He laughed again, this time the sound was vulgar and callous. “Don’t fret, girly. I’ll make it quick.”

Pain seared her senses as he slapped her across the cheek. Sonja’s breath came in pants. He laid his grimy fingers over her mouth. She gulped down the bile that threatened to spill at his decaying carcass body odor. Swearing she’d never forget the scent, she struggled with more force, but the man’s grip held like iron. His breath tickled her skin. The pain that came next made the world go black.

When she woke, she lay in a pool of blood. The trees above her swayed as if they’d come alive. She raised a hand to shield her eyes from the sunlight before crying out with the pain shooting through her shoulder. Gingerly testing the area, the flesh didn’t hold over her collarbone. Exposed to the open air, the hard marrow didn’t appear damaged. She whimpered though, when her fingers came back with her own skin mingled with clots of dark, crimson blood. Panicked, Sonja jumped up, running blindly.


She woke with a jerk. A sharp pain shot through her whole body, making her cry out. An old woman sat beside her on a cot. With a gnarled but gentle hand, the woman brushed the damp hair from Sonja’s face. Flinching despite herself, Sonja yanked away. The pain sang through her neck and shoulder again.

“There, there, my child. Lie still. The healing will be accomplished if you remain quiet,” the old woman soothed. “My name is Hortence. I’m a witch.” Simply stated, the woman’s words were without inflection.

Sonja’s mouth had gapped before she clamped her lips shut. “You admit to being a witch?”

“Yes, I was born a witch, or rather, born with the gift. As I grew, I learned and developed my skills.” She waved her arms upward and fire leapt from her fingertips. “My craft is real.”

Sonja inched backward. A fleeting glance around and she realized she didn’t recognize her surroundings. “Where am I?” Her voice sounded strange, almost garbled. Sonja searched the old woman’s face. Watching the old hag as she crooned, Sonja tried her best to understand where she was. Small snatches of horrible pain jabbed at her conscious mind. Sonja shut her eyes, wincing as the pain reminded her she’d been injured badly.

“Lie still now,” the old woman said.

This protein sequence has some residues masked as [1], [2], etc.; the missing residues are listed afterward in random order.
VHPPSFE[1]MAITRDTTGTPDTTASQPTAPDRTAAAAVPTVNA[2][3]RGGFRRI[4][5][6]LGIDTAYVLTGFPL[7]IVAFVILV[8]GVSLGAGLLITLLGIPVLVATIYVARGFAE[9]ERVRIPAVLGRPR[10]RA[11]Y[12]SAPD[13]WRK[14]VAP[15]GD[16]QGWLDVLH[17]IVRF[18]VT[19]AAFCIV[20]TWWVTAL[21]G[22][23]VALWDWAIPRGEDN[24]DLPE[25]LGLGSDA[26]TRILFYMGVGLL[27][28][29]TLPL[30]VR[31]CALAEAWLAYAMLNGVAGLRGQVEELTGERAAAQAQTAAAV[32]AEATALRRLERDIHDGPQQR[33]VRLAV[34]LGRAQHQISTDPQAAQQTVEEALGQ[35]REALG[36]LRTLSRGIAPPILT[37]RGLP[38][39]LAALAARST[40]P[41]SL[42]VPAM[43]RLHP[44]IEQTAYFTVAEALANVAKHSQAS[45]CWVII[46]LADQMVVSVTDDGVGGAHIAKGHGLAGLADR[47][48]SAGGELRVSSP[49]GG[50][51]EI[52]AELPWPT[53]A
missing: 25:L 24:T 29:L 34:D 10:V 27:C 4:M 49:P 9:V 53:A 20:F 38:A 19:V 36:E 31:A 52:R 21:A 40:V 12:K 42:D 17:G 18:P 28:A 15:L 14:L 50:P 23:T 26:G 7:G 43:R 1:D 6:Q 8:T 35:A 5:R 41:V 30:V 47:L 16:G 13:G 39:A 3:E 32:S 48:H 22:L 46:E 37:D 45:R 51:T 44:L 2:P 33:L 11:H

Sonja opened her eyes cautiously.

Hortence crooked her head to the side, before peering at Sonja out of one eye. Sonja couldn’t tell if the other eye had been sewn shut or the old woman had a permanent squint.

“Shush, my child. Lie still. Your wounds are many.”

Sonja stared. Who was this old hag with the straggly, gray hair? “Where am I?” she asked again.

“You’re safe, my child. Now, you need to rest.” Gently laying a hand over Sonja’s eyes, the old woman murmured soft soothing words. “Rest, my child, rest.”

Despite her better intentions, Sonja couldn’t hold her eyes open any longer before falling back into sleep with the woman’s simple urging.

When she awoke, the room held darkness. A dreary cold gripped her. Sonja reached up rubbing at her arms. She’d already moved before she remembered her neck. No pain — how amazing, she mused. Perhaps the pain had really been only a dream.

Roughly cut, the rafters above her head hung heavy with cobwebs. Rolling her head to the side, she spied the old woman bent over a pot at the fireplace stirring something that smelled like stew. Sonya’s hunger was acute. She silently hoped the old woman would share. Bending her arms, she took solace in the fact the earlier pain had disappeared. “How did I get here?”

The old woman turned at the question, giving Sonja a broken toothed smile. “I brought you here, my child.” At Sonja’s blank stare, the old woman continued, “Don’t worry, you’re safe. There’s a protection spell around the cabin.” Settling her hands on her hips, the old woman glared at Sonja. “Do you remember anything?”

Sonja rubbed at her temple. “Some,” she mumbled. Everything blurred when she tried to recall the attack. “I wasn’t dreaming? I was really attacked?” She wished for some of the soup in the pot over the fire.